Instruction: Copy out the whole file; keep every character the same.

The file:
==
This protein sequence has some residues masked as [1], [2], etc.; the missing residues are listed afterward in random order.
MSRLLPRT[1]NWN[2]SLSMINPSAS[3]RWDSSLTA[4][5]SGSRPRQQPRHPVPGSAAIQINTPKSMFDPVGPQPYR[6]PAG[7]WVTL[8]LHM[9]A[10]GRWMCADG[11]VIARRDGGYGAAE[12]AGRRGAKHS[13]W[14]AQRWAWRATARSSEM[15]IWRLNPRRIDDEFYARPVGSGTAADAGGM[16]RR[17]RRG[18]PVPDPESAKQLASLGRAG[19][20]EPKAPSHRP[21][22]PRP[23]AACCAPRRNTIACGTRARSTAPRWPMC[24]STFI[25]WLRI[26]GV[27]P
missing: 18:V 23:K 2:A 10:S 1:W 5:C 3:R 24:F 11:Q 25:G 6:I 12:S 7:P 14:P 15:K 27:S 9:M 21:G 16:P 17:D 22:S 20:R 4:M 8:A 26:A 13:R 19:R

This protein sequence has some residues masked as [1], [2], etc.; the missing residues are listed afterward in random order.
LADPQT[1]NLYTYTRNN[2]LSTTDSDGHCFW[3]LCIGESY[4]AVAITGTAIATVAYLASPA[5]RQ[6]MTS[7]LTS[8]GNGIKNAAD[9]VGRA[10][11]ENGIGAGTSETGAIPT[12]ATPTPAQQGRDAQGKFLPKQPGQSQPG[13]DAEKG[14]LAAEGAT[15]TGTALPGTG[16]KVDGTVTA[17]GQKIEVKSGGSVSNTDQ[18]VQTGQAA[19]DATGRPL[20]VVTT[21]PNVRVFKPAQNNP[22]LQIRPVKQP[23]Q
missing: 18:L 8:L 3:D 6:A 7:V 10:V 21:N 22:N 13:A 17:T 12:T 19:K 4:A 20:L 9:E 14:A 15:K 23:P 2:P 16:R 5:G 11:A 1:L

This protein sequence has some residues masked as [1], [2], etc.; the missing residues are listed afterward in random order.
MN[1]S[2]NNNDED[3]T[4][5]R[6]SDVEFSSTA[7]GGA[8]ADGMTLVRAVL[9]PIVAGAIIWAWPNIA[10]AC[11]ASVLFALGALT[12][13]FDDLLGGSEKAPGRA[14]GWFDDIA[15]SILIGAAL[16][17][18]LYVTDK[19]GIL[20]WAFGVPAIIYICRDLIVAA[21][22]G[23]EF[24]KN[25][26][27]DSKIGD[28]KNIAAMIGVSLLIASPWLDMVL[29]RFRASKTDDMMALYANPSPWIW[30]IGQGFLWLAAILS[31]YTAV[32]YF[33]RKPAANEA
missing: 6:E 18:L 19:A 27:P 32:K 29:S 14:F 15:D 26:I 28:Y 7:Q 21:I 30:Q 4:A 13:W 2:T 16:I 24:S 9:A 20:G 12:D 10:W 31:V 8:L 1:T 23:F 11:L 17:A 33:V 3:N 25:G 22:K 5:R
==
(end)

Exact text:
This protein sequence has some residues masked as [1], [2], etc.; the missing residues are listed afterward in random order.
MSRLLPRT[1]NWN[2]SLSMINPSAS[3]RWDSSLTA[4][5]SGSRPRQQPRHPVPGSAAIQINTPKSMFDPVGPQPYR[6]PAG[7]WVTL[8]LHM[9]A[10]GRWMCADG[11]VIARRDGGYGAAE[12]AGRRGAKHS[13]W[14]AQRWAWRATARSSEM[15]IWRLNPRRIDDEFYARPVGSGTAADAGGM[16]RR[17]RRG[18]PVPDPESAKQLASLGRAG[19][20]EPKAPSHRP[21][22]PRP[23]AACCAPRRNTIACGTRARSTAPRWPMC[24]STFI[25]WLRI[26]GV[27]P
missing: 18:V 23:K 2:A 10:S 1:W 5:C 3:R 24:F 11:Q 25:G 6:I 12:S 7:P 14:P 15:K 27:S 9:M 21:G 16:P 17:D 22:S 20:R 4:M 8:A 26:A 13:R 19:R

This protein sequence has some residues masked as [1], [2], etc.; the missing residues are listed afterward in random order.
LADPQT[1]NLYTYTRNN[2]LSTTDSDGHCFW[3]LCIGESY[4]AVAITGTAIATVAYLASPA[5]RQ[6]MTS[7]LTS[8]GNGIKNAAD[9]VGRA[10][11]ENGIGAGTSETGAIPT[12]ATPTPAQQGRDAQGKFLPKQPGQSQPG[13]DAEKG[14]LAAEGAT[15]TGTALPGTG[16]KVDGTVTA[17]GQKIEVKSGGSVSNTDQ[18]VQTGQAA[19]DATGRPL[20]VVTT[21]PNVRVFKPAQNNP[22]LQIRPVKQP[23]Q
missing: 18:L 8:L 3:D 6:A 7:V 10:V 21:N 22:N 13:A 17:T 12:T 19:K 4:A 20:L 9:E 14:A 15:K 23:P 2:P 16:R 5:G 11:A 1:L

This protein sequence has some residues masked as [1], [2], etc.; the missing residues are listed afterward in random order.
MN[1]S[2]NNNDED[3]T[4][5]R[6]SDVEFSSTA[7]GGA[8]ADGMTLVRAVL[9]PIVAGAIIWAWPNIA[10]AC[11]ASVLFALGALT[12][13]FDDLLGGSEKAPGRA[14]GWFDDIA[15]SILIGAAL[16][17][18]LYVTDK[19]GIL[20]WAFGVPAIIYICRDLIVAA[21][22]G[23]EF[24]KN[25][26][27]DSKIGD[28]KNIAAMIGVSLLIASPWLDMVL[29]RFRASKTDDMMALYANPSPWIW[30]IGQGFLWLAAILS[31]YTAV[32]YF[33]RKPAANEA
missing: 6:E 18:L 19:A 27:P 32:K 29:S 14:F 15:D 26:I 28:Y 7:Q 21:I 30:Q 4:A 13:W 2:T 16:I 24:S 9:A 20:G 12:D 10:W 31:V 8:L 1:T 23:F 11:L 17:A 33:V 3:N 25:G 22:K 5:R